The SKA, Square Kilometre Array (www.skatelescope.org) is a project that involves Italy, England, Holland, Sweden, China, Australia, Canada and South Africa, whose aim is the construction of a radio telescope that will be a hundred times more sensitive than any existing radio telescope. The SKA will allow new radio astronomers to observe the radio sky using a revolutionary tool. It consists in a huge number of substations distributed over an area of three thousand kilometers in diameter between Australia and Africa.
Low Frequency Aperture Array (LFAA) represents only one element of the SKA. The basic configuration is represented by about 1024 stations located in the Australian outback near Perth. Every station is composed by an antennas sparse array. A part of them (250 antennas) will work at low frequency, between 50-650MHz and will be in double polarization.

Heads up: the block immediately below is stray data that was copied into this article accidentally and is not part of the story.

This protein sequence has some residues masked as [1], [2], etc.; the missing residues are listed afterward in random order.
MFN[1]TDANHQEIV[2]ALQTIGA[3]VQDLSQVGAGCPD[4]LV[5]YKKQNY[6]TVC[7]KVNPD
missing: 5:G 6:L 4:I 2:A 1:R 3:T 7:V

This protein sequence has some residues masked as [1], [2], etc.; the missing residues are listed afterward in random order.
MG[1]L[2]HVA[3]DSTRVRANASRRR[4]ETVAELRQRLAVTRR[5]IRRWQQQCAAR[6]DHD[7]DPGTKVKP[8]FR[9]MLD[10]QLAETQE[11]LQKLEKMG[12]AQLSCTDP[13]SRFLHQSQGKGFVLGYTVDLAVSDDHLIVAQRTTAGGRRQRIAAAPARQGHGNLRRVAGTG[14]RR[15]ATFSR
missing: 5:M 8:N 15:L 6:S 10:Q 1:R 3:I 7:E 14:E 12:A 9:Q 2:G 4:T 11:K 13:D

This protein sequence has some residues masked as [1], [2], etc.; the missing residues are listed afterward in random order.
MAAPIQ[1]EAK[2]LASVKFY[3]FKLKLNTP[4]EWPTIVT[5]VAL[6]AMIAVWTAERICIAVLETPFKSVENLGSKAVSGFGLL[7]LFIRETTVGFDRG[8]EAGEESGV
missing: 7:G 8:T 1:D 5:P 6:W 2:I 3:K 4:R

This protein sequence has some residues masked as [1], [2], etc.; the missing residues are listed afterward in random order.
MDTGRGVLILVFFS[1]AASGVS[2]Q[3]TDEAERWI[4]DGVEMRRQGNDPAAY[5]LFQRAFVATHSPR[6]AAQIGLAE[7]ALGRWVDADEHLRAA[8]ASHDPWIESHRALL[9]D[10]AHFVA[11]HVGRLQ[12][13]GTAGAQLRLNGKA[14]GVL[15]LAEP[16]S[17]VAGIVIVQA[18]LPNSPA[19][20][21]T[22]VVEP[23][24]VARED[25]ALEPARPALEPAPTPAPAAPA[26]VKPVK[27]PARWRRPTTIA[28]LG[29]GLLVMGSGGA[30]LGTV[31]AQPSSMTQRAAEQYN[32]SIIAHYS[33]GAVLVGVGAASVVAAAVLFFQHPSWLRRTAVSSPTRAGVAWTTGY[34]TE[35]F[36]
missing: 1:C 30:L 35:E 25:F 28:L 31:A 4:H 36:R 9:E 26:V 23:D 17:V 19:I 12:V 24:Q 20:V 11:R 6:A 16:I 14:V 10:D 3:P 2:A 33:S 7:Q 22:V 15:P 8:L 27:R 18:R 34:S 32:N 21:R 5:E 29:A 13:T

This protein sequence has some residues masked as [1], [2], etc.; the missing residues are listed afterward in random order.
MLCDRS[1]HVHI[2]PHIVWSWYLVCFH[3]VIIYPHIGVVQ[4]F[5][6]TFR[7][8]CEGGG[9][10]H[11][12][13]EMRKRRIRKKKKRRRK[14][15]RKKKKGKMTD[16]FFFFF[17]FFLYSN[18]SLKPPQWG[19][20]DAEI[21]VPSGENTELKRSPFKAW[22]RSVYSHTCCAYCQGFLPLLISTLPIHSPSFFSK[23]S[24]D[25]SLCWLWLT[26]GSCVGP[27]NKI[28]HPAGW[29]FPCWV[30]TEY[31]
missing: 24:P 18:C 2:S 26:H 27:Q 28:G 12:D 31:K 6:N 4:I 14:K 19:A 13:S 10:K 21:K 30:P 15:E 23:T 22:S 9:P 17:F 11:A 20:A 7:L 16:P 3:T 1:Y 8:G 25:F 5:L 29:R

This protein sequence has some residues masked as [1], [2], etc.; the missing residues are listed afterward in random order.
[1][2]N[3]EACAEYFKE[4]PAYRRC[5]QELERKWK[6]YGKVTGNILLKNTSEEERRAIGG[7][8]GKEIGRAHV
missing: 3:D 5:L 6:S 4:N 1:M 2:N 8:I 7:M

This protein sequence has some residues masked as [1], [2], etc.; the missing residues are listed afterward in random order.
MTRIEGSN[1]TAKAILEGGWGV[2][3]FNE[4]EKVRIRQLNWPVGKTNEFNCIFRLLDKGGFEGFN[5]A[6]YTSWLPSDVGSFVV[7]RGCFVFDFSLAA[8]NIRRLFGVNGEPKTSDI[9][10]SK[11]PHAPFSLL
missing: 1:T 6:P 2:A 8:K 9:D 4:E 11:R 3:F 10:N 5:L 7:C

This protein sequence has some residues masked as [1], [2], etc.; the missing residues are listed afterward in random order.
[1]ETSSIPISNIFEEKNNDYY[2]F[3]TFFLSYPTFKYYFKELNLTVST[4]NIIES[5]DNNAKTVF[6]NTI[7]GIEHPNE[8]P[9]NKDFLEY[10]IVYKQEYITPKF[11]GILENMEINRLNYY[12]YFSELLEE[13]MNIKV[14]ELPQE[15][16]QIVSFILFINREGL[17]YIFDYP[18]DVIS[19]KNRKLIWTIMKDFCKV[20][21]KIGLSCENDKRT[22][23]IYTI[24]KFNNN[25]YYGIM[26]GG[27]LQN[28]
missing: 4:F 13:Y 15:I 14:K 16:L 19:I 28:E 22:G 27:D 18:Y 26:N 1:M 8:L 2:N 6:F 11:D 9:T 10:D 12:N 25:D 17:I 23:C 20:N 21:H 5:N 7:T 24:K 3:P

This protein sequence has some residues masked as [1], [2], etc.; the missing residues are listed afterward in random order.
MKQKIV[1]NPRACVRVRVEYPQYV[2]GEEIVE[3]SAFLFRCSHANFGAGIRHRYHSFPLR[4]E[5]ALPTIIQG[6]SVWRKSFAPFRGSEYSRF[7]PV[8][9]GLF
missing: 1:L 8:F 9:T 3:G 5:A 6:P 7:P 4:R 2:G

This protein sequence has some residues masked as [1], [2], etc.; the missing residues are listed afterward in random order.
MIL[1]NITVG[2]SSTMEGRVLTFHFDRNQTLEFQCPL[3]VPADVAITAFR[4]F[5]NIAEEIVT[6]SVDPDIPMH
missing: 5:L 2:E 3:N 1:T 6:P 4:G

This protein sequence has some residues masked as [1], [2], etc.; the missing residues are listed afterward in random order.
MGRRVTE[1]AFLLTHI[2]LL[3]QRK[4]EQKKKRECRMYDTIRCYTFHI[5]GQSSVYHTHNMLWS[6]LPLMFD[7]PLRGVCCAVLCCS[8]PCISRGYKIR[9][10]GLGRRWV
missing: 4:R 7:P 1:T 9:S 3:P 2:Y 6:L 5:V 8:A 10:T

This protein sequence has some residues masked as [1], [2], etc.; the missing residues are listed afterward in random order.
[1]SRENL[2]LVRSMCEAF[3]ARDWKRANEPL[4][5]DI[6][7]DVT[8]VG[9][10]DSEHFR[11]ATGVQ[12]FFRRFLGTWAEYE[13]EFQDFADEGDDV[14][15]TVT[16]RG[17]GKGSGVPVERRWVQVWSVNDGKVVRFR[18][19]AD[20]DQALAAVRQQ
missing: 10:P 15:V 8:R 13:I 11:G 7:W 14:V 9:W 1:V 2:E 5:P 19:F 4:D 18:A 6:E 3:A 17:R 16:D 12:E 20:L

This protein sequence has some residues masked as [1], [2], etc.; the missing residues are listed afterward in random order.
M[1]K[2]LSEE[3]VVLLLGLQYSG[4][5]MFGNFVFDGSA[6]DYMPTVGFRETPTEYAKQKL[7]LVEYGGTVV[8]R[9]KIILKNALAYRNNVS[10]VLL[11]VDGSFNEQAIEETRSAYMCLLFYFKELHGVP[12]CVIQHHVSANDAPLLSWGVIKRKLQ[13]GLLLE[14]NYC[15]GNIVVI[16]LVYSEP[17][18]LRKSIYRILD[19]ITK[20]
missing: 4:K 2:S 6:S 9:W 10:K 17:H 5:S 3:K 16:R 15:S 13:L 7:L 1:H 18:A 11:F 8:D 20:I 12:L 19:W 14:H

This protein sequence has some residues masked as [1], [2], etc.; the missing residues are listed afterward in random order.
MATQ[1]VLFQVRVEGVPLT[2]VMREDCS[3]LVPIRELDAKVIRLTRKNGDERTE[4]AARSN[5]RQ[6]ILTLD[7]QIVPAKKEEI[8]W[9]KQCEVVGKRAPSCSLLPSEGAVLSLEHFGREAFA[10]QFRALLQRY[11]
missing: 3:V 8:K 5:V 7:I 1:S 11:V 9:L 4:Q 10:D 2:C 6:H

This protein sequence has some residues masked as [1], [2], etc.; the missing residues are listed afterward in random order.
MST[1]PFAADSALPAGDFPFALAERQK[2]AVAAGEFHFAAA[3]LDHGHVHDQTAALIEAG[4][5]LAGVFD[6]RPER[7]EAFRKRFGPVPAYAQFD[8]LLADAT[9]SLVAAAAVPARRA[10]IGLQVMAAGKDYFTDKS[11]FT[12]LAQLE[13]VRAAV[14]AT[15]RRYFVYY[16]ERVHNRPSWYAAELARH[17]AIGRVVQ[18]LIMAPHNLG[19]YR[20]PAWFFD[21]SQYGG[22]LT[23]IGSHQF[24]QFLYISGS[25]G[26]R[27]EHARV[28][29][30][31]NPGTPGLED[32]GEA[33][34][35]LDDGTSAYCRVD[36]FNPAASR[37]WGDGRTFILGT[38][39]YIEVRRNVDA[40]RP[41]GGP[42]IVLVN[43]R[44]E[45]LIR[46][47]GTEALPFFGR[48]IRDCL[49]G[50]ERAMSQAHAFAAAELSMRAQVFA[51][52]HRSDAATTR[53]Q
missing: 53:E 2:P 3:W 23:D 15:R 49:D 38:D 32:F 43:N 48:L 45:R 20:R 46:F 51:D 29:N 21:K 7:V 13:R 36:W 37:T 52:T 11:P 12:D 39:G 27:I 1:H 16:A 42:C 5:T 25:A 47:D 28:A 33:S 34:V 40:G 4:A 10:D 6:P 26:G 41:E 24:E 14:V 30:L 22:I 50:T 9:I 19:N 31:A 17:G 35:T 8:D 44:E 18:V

The signal received by all the antennas (1025x250) will be conveyed in a single structure called CSP (Central Signal Processing) via analog fiber optics. CSP will include the second part of the receiving system: the signal acquisition and processing system.
The IRA ( INAF) is Work Package leader of the receivers system that is the amplification and filtering block placed between the Low Noise Amplifier output and the ADC input. In particular, Medicina Radio Astronomical Station staff is involved in a study of array implementation issues made with a prototype (called MAD, Medicina Array Demonstrator). It's also involved in studying of calibration methods, testing the new back-ends, and the related computation algorithms implementation.